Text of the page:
Further, metal oxide particles can be dispersed in a medium by use of a homogenizer. Examples of a homogenizer include a sand grinder mill (for example, a beads mill equipped with a pin), a high speed impeller mill, a baffle mill, a roller mill, an atliter and a colloidal mill. A sand grinder mill and a high speed impeller mill are specifically preferable. Further, a preliminary dispersion may be performed. Examples of a homogenizer utilized in a preliminary dispersion include a ball mill, a three-roll mill, a kneader and an extruder.

In the present invention, further, metal oxide particles having a core/shell structure may be incorporated. One layer of a shell may be formed on the circumference of a core or plural layers of shells may be formed to further improve light resistance. It is preferable to completely cover the core with a shell.

As a core, utilized can be titanium oxide (such as a rutile type, an anatase type and an amorphous type), zirconium oxide, zinc oxide, cerium oxide, indium oxide doped with tin and tin oxide doped with antimony, however, titanium oxide of a rutile type is preferably utilized as a primary component.

A shell preferably utilizes an inorganic compound other than titanium oxide as a primary component and is formed from metal oxide or metal sulfide. For example, inorganic compounds comprised of such as silicon dioxide (silica), aluminum oxide (alumina), zirconium oxide, zinc oxide, tin oxide, antimony oxide, indium oxide, iron oxide and zinc sulfide as a primary component can be utilized. Among them, preferably utilized are alumina, silica and zirconia (zirconium oxide). Further, mixtures thereof are also preferable.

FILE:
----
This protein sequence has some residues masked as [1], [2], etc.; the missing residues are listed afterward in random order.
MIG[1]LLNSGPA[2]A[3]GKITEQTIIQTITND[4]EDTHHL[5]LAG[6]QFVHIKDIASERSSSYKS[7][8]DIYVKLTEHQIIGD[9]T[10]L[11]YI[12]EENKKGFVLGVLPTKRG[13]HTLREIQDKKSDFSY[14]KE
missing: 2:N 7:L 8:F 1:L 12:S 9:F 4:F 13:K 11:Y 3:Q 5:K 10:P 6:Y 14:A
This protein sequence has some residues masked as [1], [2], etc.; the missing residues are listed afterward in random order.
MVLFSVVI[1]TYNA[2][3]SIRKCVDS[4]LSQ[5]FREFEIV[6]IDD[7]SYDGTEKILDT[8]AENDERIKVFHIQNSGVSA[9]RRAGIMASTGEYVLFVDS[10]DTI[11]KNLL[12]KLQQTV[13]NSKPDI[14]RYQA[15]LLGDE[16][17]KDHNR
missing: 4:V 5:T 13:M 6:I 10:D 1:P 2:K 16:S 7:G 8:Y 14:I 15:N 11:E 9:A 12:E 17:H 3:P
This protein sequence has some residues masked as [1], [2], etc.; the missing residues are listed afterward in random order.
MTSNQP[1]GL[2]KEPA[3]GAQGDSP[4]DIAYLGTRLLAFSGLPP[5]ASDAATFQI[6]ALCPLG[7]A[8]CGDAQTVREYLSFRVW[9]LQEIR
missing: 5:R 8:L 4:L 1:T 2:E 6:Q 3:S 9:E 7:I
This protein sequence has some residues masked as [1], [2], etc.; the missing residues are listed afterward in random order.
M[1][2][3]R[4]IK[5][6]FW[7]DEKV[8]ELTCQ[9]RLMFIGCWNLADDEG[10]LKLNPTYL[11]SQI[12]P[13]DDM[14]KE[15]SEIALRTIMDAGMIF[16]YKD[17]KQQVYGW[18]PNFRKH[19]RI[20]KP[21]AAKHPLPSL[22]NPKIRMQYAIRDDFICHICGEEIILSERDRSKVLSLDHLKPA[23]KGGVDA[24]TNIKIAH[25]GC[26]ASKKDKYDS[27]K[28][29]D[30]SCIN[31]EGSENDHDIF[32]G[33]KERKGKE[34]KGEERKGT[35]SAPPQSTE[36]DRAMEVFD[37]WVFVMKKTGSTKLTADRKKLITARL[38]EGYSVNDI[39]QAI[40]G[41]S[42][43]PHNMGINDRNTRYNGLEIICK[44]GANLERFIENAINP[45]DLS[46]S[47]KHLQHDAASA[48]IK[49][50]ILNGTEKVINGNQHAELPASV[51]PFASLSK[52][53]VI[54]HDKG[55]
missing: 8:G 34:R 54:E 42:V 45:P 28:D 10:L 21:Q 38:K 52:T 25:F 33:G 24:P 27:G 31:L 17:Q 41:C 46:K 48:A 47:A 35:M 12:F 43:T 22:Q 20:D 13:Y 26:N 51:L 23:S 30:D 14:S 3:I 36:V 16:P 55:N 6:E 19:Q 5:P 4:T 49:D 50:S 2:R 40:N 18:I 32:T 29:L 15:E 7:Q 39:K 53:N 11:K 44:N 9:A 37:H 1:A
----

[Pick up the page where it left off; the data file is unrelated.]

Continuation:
The coverage of a shell against a core is 2-50 weight %, preferably 3-40 weight % and furthermore preferably 4-25 weight %, based on a mean coverage. When the coverage of a shell is large, refractive index of particles will decrease, while when the coverage is excessively small, light resistance will be deteriorated. Two or more types of inorganic particles may also be utilized in combination.